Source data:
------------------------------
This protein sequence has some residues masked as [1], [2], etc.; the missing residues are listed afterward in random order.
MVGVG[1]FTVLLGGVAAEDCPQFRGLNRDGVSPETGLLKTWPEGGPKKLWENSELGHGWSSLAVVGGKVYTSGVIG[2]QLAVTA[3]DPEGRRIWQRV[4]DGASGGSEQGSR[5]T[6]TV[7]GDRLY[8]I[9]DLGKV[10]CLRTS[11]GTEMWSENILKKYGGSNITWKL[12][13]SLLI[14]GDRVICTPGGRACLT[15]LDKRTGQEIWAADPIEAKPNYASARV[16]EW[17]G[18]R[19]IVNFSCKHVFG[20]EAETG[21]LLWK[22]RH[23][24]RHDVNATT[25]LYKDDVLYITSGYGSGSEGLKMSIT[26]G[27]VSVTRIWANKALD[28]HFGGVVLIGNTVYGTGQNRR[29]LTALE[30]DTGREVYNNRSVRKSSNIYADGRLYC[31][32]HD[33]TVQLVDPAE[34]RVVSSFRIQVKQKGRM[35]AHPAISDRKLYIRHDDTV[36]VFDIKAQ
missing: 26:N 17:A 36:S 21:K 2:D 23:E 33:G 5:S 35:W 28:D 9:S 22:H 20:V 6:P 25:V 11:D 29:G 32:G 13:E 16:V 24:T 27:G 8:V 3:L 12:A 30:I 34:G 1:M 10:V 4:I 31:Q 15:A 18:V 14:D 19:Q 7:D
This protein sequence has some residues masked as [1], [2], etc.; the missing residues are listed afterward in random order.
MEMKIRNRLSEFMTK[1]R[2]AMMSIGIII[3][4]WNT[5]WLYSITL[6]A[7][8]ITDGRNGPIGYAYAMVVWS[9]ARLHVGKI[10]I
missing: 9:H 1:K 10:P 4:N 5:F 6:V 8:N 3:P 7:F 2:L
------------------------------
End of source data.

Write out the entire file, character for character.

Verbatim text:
This protein sequence has some residues masked as [1], [2], etc.; the missing residues are listed afterward in random order.
MVGVG[1]FTVLLGGVAAEDCPQFRGLNRDGVSPETGLLKTWPEGGPKKLWENSELGHGWSSLAVVGGKVYTSGVIG[2]QLAVTA[3]DPEGRRIWQRV[4]DGASGGSEQGSR[5]T[6]TV[7]GDRLY[8]I[9]DLGKV[10]CLRTS[11]GTEMWSENILKKYGGSNITWKL[12][13]SLLI[14]GDRVICTPGGRACLT[15]LDKRTGQEIWAADPIEAKPNYASARV[16]EW[17]G[18]R[19]IVNFSCKHVFG[20]EAETG[21]LLWK[22]RH[23][24]RHDVNATT[25]LYKDDVLYITSGYGSGSEGLKMSIT[26]G[27]VSVTRIWANKALD[28]HFGGVVLIGNTVYGTGQNRR[29]LTALE[30]DTGREVYNNRSVRKSSNIYADGRLYC[31][32]HD[33]TVQLVDPAE[34]RVVSSFRIQVKQKGRM[35]AHPAISDRKLYIRHDDTV[36]VFDIKAQ
missing: 26:N 17:A 36:S 21:K 2:D 23:E 33:G 5:S 35:W 28:D 9:S 22:H 20:V 6:P 25:V 11:D 29:G 32:G 13:E 16:V 24:T 27:G 8:V 3:L 12:A 30:I 34:G 1:M 10:V 4:I 31:Q 15:A 18:V 14:D 19:Q 7:D
This protein sequence has some residues masked as [1], [2], etc.; the missing residues are listed afterward in random order.
MEMKIRNRLSEFMTK[1]R[2]AMMSIGIII[3][4]WNT[5]WLYSITL[6]A[7][8]ITDGRNGPIGYAYAMVVWS[9]ARLHVGKI[10]I
missing: 9:H 1:K 10:P 4:N 5:F 6:V 8:N 3:P 7:F 2:L